I was on Twitter this morning when a few people were tweeting about #live31 so of course I investigated. Turns out a Baylor freshman posted “I’d rather have a Proverbs 31 woman than a Victoria’s Secret model” on his Facebook during the VS fashion show, and that statement went viral. He created a Facebook page for it (which is up to 11,225 at the time I’m writing this), a Twitter account, and a website. Apparently a lot of people agree with this guy.
But he has also gotten a lot of negative response, mostly because he is male. Some women are talking about creating their own movement, something along the lines of “I’d rather have a Jonah than a Jonas brother.” Wait, the Jonas brother aren’t cool anymore? Ok, how about “I’d rather have a Timothy than a Taylor Lautner”?
I totally think this guy’s heart was in the right place. He was simply a guy trying to make the point that guys should be interested in more than appearance, and that women should be more concerned with their character than in trying to look like Heidi Klum. (What, she isn’t around anymore either?! Then Alessandra Ambrosia.)
It is a valid point, and I’m not going to hate on the guy for it. But I confess, I am so sick of hearing about Proverbs 31. I know I’m not the only one. Preston Yancy wrote a post last week that was amazing. You should go read the full thing, but here is an excerpt that I found particularly powerful.
i am here to make a confession before you,
to tell you that i have grown tired of a simple and trite faith,
a faith that is reducible to twenty-one verses of Scripture,
as if the sum and breadth of a woman created in the
could be reducible to three hundred and twenty words,
that the whole that it is to be Woman could be no more
than a handful of phrases and common graces
and that wife and mother were the only titles
that a woman of faith could carry with pride.
I understand that Proverbs 31 is important, but as it says in 2 Timothy 3:16. “All Scripture is God-breathed and is useful for teaching, rebuking, correcting and training in righteousness.” All Scripture. Was Rahab not lauded for her faith and obedience, even though she was obviously not a Proverbs 31 woman? Why is Esther and her fearlessness not prized as high as this nameless Proverbs 31 woman?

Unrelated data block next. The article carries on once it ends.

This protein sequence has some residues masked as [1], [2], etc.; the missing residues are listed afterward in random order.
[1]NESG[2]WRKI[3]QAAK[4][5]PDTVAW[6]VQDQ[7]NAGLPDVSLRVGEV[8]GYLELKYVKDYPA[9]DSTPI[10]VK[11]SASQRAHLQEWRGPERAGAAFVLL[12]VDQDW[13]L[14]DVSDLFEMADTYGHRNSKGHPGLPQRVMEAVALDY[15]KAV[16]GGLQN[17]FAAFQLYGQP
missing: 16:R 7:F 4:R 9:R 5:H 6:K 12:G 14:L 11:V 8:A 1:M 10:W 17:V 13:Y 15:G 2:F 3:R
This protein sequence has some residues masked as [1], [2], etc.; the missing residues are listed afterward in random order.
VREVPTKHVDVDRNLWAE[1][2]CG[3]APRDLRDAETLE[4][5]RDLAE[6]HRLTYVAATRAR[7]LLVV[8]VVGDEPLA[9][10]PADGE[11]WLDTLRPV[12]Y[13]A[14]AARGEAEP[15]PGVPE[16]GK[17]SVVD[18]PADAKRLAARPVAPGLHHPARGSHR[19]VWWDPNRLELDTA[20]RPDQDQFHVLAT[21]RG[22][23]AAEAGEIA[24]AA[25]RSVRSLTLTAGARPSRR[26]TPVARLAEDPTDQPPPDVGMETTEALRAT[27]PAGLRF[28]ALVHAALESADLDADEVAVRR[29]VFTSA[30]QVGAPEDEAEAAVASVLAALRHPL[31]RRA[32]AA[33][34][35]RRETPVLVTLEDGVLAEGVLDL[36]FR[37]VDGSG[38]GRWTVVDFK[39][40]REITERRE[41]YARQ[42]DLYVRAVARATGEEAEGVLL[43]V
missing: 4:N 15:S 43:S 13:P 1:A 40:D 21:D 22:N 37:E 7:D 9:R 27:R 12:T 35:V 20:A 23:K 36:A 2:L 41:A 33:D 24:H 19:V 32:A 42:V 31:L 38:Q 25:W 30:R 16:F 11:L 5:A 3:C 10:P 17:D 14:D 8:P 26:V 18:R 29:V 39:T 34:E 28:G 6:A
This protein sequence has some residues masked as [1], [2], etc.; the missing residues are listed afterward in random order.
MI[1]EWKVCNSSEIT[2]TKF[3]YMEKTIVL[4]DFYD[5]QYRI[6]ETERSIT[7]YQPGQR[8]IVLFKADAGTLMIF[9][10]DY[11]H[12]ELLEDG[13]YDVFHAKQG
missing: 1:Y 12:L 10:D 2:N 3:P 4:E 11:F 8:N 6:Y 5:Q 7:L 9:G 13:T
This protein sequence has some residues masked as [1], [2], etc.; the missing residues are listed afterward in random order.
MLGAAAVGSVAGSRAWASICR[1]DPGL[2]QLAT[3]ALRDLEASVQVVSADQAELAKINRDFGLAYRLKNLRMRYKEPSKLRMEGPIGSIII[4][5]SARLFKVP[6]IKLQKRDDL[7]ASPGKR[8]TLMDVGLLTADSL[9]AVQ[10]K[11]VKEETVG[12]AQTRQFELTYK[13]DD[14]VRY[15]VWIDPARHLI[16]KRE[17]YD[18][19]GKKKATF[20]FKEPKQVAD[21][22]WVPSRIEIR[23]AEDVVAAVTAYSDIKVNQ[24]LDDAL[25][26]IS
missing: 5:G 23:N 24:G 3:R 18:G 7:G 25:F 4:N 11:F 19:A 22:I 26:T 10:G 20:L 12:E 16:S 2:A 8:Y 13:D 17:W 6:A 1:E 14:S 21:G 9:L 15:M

I have grown to hate labels. And that is one of the biggest problems I have with the Live 31 campaign. The men behind this movement have given women two labels to choose from. We can choose to be the Proverbs 31 woman, or we can be a Victoria’s Secret model.
But the truth is, most of us fall somewhere in the middle. I’m not a Proverbs 31 woman – I don’t travel afar for food (unless a trip to Whole Foods would count) and there is no him in my life to bring good to. But I do not have the body to pull off the lingerie and angel wings, so that rules out the Victoria Secret model.
I’m just me. I will never be able to live up the over-inflated idea of a Proverbs 31 woman, but I strive to live with the fearlessness of Esther and the faith of the woman who was healed simply by touching Jesus’s robe. I will never be a Victoria Secret model, but I do want to look attractive and be desired. (Really, who doesn’t?)
Ladies, stop worrying about the labels. You don’t have to be one or the other. Just be you.
If you want to read more about this campaign, you can read Dianna Anderson’s post or Preston Yancy’s response to the movement. Diane looks at the movement with a feminist perspective, while Preston’s is more focused on Biblical problems with the movement.
And in case you have somehow made it through life without hearing about Proverbs 31 (impossible if you grew up anywhere remotely near a church) I’ve included it below.
10A wife of noble character who can find?
She is worth far more than rubies.
11 Her husband has full confidence in her
and lacks nothing of value.
12 She brings him good, not harm,
all the days of her life.
13 She selects wool and flax
and works with eager hands.
14 She is like the merchant ships,
bringing her food from afar.
15 She gets up while it is still night;
she provides food for her family
and portions for her female servants.
16 She considers a field and buys it;
out of her earnings she plants a vineyard.
17 She sets about her work vigorously;
her arms are strong for her tasks.
18 She sees that her trading is profitable,
and her lamp does not go out at night.
19 In her hand she holds the distaff
and grasps the spindle with her fingers.
20 She opens her arms to the poor
and extends her hands to the needy.
21 When it snows, she has no fear for her household;
for all of them are clothed in scarlet.
22 She makes coverings for her bed;
she is clothed in fine linen and purple.
23 Her husband is respected at the city gate,
where he takes his seat among the elders of the land.
24 She makes linen garments and sells them,
and supplies the merchants with sashes.
25 She is clothed with strength and dignity;
she can laugh at the days to come.
26 She speaks with wisdom,
and faithful instruction is on her tongue.
27 She watches over the affairs of her household
and does not eat the bread of idleness.
28 Her children arise and call her blessed;
her husband also, and he praises her:
29 “Many women do noble things,
but you surpass them all.”
30 Charm is deceptive, and beauty is fleeting;
but a woman who fears the LORD is to be praised.
31 Honor her for all that her hands have done,
and let her works bring her praise at the city gate.